Some of those, like the poodles, are quite small dogs with brown noses.
Others, like the English Springer Spaniel are medium size dogs with brown noses.
Are Dogs With Brown Noses Rare?
To put it differently, is a brown nose on a dog rare?
Firstly, it is worth understanding that most dogs have black noses. Therefore we can assert that dogs with brown noses are rare.
In fact, in some places, it can be very hard for you to get a dog with a brown nose. Things can get even more complex if you include more conditions in your search: like, for instance, where you insist on only dogs with brown noses and green eyes.
Or where you insist on a perfect match: namely, dogs with brown eyes and noses.
All in all, brown is a relatively rare color, when it comes to dog noses.
Indeed, if you were to conduct research on what percentage of dogs have brown noses, you would notice that the figure is relatively low.
Therefore dogs with brown noses are relatively few in number. Most dogs have black noses.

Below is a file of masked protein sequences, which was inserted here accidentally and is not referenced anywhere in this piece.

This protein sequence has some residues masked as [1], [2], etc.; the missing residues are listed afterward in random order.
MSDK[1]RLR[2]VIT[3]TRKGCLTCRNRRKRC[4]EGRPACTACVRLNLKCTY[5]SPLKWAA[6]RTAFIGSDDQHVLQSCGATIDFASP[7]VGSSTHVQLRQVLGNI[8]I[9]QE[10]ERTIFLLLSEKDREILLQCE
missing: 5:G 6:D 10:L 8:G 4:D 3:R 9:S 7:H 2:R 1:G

Why Is My Dog’s Nose Brown Instead Of Black?
If your dog’s nose is brown, and has always been brown, then it is probably due to the dog’s genes. There are some dogs whose genes set them out to have brown noses.
But if it is a case where the dog’s nose was previously black, yet it has turned brown, it could be due to several factors.
It could be due to the condition we refer to as ‘snow nose’ or ‘winter nose’. This is where some dogs’ noses turn brown during the winter, then regain their black color during the warmer months.
It could also be due to abrasion, due to the condition we refer to as vitiligo or due to the other condition we refer to as Dudley’s nose.
This therefore also answers the question on what does it mean if your dog has a brown nose?
Dog’s Nose Turning Brown – What Are The Possible Reasons?
If your dog’s nose is usually black, yet it is turning brown, you need to look at four key possibilities.